I suffer from a condition. Not medically recognised, and without any pharmaceutical cure, it’s called “Mum envy.” It’s symptoms, which are feelings of inferiority and jealousy varying from mild to extreme, are triggered by direct contact with the following type of mum:
Glam-Mum: Glossy hair, manicured nails, perfect make-up, fashionable clothes and an elasticated body that sprang back into shape the minute her child was born.
Domestic-Goddess-Mum: Has an immaculate house with children who tidy up after themselves. Cooks healthy, nutritious meals from scratch each day and oozes serenity whilst wearing a Cath Kidston apron and holding a whisk.
Crafty-Mum: Is able to make a moving, light-up robot out of a toilet roll and a yoghurt pot and decorates her home with beautiful furnishings made out of old cable-knit jumpers.
Rich-Mum: Carries the latest Gucci handbag and doesn’t wear a diamond unless it weighs a carat or more.
Calm-mum: Is able to remain calm even when her child is lying on the floor screaming in Asda, soothingly asking “Do you think this is a good idea darling?”
Stay-at-home-Mum: Doesn’t have to go to work every day and I do. Enough said.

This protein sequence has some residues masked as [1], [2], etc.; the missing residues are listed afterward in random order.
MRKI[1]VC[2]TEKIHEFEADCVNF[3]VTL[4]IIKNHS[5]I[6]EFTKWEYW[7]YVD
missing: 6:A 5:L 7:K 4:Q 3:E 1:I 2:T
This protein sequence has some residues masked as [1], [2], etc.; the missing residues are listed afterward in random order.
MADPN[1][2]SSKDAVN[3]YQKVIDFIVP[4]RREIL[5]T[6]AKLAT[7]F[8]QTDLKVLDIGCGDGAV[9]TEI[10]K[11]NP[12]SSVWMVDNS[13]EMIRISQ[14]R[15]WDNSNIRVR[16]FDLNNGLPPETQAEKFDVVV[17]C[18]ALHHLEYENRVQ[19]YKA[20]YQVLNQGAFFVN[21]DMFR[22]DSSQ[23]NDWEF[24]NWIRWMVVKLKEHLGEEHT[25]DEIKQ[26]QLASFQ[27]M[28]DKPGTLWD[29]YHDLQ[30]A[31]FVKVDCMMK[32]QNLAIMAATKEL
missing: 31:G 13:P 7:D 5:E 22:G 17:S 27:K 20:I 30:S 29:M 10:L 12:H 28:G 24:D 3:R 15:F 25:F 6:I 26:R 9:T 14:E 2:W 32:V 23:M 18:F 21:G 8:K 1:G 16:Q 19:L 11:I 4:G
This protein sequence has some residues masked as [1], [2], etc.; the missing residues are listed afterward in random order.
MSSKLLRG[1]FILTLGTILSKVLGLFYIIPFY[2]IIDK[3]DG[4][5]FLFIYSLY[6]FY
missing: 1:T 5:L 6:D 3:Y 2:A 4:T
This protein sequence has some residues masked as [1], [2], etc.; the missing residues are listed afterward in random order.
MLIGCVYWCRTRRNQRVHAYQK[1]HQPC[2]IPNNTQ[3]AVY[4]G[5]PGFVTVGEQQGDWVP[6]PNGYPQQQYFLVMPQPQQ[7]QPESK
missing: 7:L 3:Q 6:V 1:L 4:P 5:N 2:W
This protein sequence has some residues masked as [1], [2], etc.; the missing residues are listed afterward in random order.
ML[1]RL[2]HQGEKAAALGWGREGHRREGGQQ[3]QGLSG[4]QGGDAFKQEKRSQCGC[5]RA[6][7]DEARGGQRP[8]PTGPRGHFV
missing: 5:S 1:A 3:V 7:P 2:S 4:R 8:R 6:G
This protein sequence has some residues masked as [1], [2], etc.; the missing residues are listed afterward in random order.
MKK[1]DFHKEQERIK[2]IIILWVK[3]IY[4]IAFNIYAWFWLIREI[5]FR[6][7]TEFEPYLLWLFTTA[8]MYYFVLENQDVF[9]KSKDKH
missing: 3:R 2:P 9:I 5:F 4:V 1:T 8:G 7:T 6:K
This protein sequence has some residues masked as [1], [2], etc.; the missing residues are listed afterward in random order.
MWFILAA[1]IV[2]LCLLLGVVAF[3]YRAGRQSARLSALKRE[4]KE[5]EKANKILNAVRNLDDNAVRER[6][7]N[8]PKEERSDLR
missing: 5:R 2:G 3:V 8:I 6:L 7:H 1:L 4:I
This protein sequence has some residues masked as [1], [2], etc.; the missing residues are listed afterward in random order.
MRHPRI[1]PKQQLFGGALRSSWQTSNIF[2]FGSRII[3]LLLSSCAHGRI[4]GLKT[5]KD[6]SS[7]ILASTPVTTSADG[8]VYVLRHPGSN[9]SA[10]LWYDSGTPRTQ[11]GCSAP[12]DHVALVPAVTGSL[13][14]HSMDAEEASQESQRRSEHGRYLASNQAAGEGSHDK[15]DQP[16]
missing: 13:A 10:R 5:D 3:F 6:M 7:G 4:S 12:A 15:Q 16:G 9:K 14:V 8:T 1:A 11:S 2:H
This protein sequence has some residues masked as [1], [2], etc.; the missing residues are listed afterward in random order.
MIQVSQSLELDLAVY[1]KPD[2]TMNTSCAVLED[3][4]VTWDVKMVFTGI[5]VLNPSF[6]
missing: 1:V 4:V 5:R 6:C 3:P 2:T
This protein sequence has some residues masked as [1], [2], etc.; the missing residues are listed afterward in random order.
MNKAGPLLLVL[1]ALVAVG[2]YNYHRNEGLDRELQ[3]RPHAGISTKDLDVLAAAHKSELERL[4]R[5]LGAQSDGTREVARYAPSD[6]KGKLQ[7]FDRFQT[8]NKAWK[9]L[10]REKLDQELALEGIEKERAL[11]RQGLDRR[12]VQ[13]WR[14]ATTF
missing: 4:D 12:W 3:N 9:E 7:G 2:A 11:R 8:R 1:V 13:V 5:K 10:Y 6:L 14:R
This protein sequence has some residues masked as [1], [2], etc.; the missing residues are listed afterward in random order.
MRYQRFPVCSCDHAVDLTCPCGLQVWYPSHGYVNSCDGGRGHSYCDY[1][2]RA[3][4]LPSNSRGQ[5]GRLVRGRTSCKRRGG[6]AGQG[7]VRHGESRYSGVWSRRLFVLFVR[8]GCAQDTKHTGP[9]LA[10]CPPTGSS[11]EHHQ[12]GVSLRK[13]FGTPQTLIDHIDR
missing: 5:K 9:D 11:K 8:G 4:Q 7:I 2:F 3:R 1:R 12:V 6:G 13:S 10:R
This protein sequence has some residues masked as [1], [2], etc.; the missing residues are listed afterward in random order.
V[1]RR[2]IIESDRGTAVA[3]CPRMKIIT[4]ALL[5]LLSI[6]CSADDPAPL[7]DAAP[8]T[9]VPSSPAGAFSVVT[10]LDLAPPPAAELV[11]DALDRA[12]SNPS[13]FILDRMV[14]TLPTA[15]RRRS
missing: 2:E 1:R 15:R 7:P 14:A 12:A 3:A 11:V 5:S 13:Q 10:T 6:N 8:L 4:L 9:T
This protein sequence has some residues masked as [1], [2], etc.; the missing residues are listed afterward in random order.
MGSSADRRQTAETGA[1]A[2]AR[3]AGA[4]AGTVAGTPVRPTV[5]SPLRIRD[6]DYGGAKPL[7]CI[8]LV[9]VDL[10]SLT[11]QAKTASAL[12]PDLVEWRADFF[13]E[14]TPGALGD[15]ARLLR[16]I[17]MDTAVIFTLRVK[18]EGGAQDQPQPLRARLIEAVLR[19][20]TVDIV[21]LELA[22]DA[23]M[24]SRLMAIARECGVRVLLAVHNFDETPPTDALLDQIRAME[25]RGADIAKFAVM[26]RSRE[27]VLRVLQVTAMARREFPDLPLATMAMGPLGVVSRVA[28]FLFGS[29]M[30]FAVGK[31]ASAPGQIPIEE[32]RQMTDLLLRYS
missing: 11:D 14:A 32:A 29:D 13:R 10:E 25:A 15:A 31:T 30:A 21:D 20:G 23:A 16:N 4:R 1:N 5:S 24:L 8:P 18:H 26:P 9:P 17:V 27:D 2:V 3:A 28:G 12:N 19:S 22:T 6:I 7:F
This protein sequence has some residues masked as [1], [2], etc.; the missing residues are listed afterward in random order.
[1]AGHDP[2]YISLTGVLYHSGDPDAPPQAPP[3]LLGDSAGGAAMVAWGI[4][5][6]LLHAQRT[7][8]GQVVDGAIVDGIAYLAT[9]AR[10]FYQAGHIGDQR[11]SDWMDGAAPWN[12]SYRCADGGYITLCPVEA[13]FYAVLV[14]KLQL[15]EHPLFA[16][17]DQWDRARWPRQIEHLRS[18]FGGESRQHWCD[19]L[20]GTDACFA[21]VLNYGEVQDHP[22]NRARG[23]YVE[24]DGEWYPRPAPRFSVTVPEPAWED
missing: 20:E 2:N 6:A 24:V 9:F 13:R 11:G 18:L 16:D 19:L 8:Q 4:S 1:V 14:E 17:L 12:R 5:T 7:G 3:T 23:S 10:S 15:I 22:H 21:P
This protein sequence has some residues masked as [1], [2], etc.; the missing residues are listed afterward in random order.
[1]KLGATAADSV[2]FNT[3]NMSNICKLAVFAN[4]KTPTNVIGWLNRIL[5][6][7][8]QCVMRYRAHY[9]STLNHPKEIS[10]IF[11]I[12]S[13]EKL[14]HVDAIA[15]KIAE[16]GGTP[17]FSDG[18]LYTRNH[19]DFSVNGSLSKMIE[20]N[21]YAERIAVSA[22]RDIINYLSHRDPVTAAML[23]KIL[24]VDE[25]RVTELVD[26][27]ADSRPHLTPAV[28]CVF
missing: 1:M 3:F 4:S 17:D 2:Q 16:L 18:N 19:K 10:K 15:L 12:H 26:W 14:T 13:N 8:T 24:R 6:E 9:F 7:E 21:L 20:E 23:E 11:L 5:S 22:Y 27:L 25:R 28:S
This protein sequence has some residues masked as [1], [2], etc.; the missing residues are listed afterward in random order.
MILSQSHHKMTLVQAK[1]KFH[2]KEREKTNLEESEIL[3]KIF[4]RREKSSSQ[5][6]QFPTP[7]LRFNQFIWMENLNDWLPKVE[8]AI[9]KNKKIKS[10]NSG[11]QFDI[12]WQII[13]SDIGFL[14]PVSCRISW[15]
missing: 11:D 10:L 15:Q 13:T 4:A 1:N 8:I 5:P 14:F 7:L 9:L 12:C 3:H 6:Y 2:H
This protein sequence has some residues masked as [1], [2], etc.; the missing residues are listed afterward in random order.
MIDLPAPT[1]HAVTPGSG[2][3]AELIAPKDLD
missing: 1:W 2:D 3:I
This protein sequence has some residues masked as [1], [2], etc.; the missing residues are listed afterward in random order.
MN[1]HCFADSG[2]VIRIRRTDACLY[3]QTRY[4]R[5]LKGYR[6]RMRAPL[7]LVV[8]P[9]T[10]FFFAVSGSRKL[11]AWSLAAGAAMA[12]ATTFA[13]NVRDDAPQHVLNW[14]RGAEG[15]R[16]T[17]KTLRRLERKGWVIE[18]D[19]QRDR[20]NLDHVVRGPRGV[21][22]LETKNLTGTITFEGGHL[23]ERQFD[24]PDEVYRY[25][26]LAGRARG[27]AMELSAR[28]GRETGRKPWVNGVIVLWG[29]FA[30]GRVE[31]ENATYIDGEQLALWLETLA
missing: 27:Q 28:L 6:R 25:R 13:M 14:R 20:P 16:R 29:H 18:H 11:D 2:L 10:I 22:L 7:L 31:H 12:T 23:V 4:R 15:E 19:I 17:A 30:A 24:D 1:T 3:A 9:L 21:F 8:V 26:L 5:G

I have discovered that Mum envy is actually quite common – it’s nothing to be ashamed of, lots of mums have it to some degree or another, and controlling it is much more about bringing ourselves up, rather than putting the other mum down (which can be easy to do as you believe it will make you feel better - it doesn't.)
I have also discovered that the way to manage mum envy is to self-medicate. If you recognise any of the symptoms I have mentioned above, then I would recommend the following:
· Make an effort to get to know the mum who is the subject of your envy. Chances are she’s really nice and has no intention of making you feel shitty. She probably has hang-up’s of her own.
· Recognise the good things in yourself. So Glam-mum is a size 6 – so what? She might be envious of your big boobs or shapley backside, or the fact that you don't have to spend hours straightening your hair every day.
· Learn from the Mums you are envious of. If you’re envious because you’d like to be more like them, then they are your best teacher.
· Take a compliment: Compliments make you feel better about yourself - This is a personal downfall of mine, I am crap at taking compliments. Don’t do what I do, if someone tells you you look nice, say “thank you” and not “fuck off.”
· Do things that make you happy: Crafty mum is happy because she’s crafty. Domestic-Goddess-mum is happy because she has a clean home. I bet the most envied mum of all is Happy-Mum! Happy-Mum always looks gorgeous simply because she’s smiling J
I have started doing these things, and you know what? They work! For me, anyway. By starting to recognise that NO mum is perfect, and I am NOT in competition with the other mums around me, that I CAN find the time to do things just for myself that make me happy, I am losing my mum envy. Of course, it will never be completely cured, not now that Beyonce has had a baby. And I don’t want to lose it completely anyway, as it means I always recognise there’s room for improvement... The mum I envy the least is the one who believes she is perfect.